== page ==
Dionne Smith / Editor In Chief

By: Dionne Smith, Editor-in-Chief

“Neurons that fire together, wire together,” is what professor Rikki Miller has been telling me since I had her in PSY 101 three years ago. The human brain has billions of neurons, and these neurons help send messages to different parts of our brain to tell it what it should do, to help activate something, and a plethora of other things. One of the things neurons do is aid in learning.

Learning something means that neurons are coming together to make new connections so when you revisit it, you remember what you learned faster and you can expand your learning. Think of neurons like the international highway. Before the highways were built, it used to take weeks to get from coast to coast. Now, depending on how many hours you drive, which way you take, and traffic, it can take about four to six days. When the highway is used constantly and stays in good condition, it can be used to the greatest of its ability for speedy travel. Your neurons are similar, except they send signals in milliseconds instead of days.

As students, we try to strive for building strong neuronal connections to help us with our classes and become more knowledgeable in our field. But, personally, I forget to learn better habits for myself all the time.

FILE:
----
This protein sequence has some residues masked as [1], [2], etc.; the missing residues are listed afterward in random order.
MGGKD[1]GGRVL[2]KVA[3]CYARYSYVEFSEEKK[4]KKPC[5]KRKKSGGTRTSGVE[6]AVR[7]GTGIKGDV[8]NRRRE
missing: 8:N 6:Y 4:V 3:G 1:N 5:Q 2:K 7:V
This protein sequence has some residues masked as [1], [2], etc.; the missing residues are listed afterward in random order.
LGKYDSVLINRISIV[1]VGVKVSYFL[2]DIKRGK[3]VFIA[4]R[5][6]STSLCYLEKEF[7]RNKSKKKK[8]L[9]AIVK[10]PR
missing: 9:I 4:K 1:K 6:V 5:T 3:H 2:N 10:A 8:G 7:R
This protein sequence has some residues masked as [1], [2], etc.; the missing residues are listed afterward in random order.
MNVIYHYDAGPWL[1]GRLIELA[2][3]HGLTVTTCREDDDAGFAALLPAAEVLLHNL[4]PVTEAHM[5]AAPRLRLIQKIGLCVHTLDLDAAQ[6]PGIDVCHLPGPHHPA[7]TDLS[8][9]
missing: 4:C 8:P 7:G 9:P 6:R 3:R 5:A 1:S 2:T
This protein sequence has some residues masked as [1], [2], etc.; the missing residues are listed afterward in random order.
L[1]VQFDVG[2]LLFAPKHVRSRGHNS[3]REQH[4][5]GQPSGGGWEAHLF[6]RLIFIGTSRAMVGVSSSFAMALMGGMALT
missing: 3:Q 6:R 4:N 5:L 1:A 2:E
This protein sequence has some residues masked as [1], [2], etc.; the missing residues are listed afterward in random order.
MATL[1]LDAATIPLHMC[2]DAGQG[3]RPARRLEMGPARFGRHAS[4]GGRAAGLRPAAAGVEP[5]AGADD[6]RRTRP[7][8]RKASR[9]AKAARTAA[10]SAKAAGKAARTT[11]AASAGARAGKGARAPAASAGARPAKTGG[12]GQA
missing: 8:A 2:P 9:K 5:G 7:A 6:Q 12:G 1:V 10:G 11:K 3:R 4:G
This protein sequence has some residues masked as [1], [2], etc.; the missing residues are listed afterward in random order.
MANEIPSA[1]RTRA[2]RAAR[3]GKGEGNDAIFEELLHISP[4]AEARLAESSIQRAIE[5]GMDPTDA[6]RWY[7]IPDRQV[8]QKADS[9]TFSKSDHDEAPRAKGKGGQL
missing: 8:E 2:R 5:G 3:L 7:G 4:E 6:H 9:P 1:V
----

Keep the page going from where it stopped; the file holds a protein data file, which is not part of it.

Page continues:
Just like practicing a skill like art, practicing self-care routines takes time, practice, and a lot of repetition. Being a busy college student in the middle of the semester doesn’t help. For example, a common thing I tell myself is how I am going to get back to working out each week, but I always put it off until the next semester. This has been happening for a while now.

It is extremely important for everyone to have some form of a self-care routine, especially during times when stress is high. Something as simple as meditating for a few minutes before bed or after you wake up if you’re really crunched for time on a daily basis, which is a lot of us. What you do should be something that you enjoy doing, helps you relax and takes some of the stress from the day off.

Self-care also includes daily things that you should be doing for your health. Sometimes, doing the most simple task can take a lot of motivation, or you just skip it. Personally, I forget to eat breakfast a lot, though I’ve gotten much better about it recently.

When you learn how to care for yourself and make it a good habit, that will stay with you forever. After college, when I have to go to get a job, buy a car, and other things that come with adulthood, ideally, I will know my limits and I can help avoid burning myself out from daily stressed piling on by using the self-care techniques I practiced so much on. This is probably why I play video games so much.


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